(Reuters) - A shutdown of about a quarter of the U.S. government reached its 18th day on Tuesday, with lawmakers and the White House divided over Republican President Donald Trump’s demand for money for a border wall ahead of his prime-time address to push the project.
The shutdown, which began on Dec. 22, is the 19th since the mid-1970s, although most have been brief. This one now ranks as the second-longest, with Trump saying it could continue for months or years, even as he said he hoped it was resolved within days.
Border security negotiations last weekend between Vice President Mike Pence and congressional staff yielded no progress on a deal as Democrats continued to object to the wall.
The current shutdown has not affected three-quarters of the government, including the Department of Defence and the Postal Service, which have secure funding. But 800,000 employees from the departments of Homeland Security and Transportation, among others, have been furloughed or are working without pay.
Private contractors working for many government agencies are also without pay and private companies that rely on business from federal workers or other consumers - such as national park visitors - are affected across the country.
Here is what is happening around the federal government.
Nearly 70,000 IRS employees, or about 88 percent of the workforce, have been furloughed, raising concerns about American taxpayer filings and refunds and the ability of the agency to manage government revenues ahead of the April 15 income tax filing deadline.
The acting director of the White House’s Office of Management and Budget, Russ Vought, has said tax refunds would be distributed despite the shutdown.
The department that oversees Customs and Border Protection, Immigration and Customs Enforcement, the Transportation Security Administration, the Coast Guard and the Secret Service is affected.
Of 245,000 agency employees, nearly 213,000 have been deemed “essential,” according to the department’s contingency plan, so they are working without pay until a funding bill is passed.
More than 50,000 TSA officers are working without pay, but Democratic lawmakers have expressed concern about some transportation employees failing to show up for work or calling in sick. The TSA said on Tuesday the absences were having “minimal impact.” The agency said 4.6 percent of screeners did not show up for work on Monday, compared with 3.8 percent on the same day last year.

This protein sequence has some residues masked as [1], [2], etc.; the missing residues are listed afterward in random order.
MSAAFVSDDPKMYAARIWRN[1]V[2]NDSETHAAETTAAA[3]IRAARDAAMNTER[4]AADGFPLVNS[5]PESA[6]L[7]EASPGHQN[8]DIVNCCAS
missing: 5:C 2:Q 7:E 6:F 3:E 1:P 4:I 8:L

Most of this department’s 7,500 employees are “non-essential” and only about 340 are working. Nearly 1,000 others may be called in for specific tasks, without pay.
The shutdown has left administration officials scrambling to prevent the eviction of thousands of people covered by a HUD programme that expired on Jan. 1 and now cannot be renewed, according to the Washington Post.
Public housing authorities and Native American tribal housing entities are not part of the federal government and so are not required to shut down. But the federal government provides some of their funding, so some have reduced services or changed operating hours.
HUD, which oversees some housing loan and low-income housing payment programs, warned in its contingency plan that “a protracted shutdown could see a decline in home sales, reversing the trend towards a strengthening market.”
The National Park Service, under the umbrella of the Interior Department, is operating with a skeleton staff. Under its contingency plan, some parks may be accessible, with others closed completely. The park service is providing no visitor services such as restrooms, facility and road maintenance and trash collection. Some volunteers have worked to clean up sites, according to media reports, and some states and other localities have also pitched in funding to keep parks operating. Campgrounds have begun closing because of sanitation issues.
The parks are losing about $400,000 (314,639 pounds) a day in fees because no rangers are staffing the entrances, according to Senate appropriators. The park service has authorized using previously collected entrance fees to bring in additional staff to clean up trash and other tasks in a move some critics have said is illegal, the Washington Post reported.
At least two people have died at two national parks since the shutdown, according to the Post.
The Smithsonian museums and the National Zoo in Washington, which receive U.S. government funding, are also closed.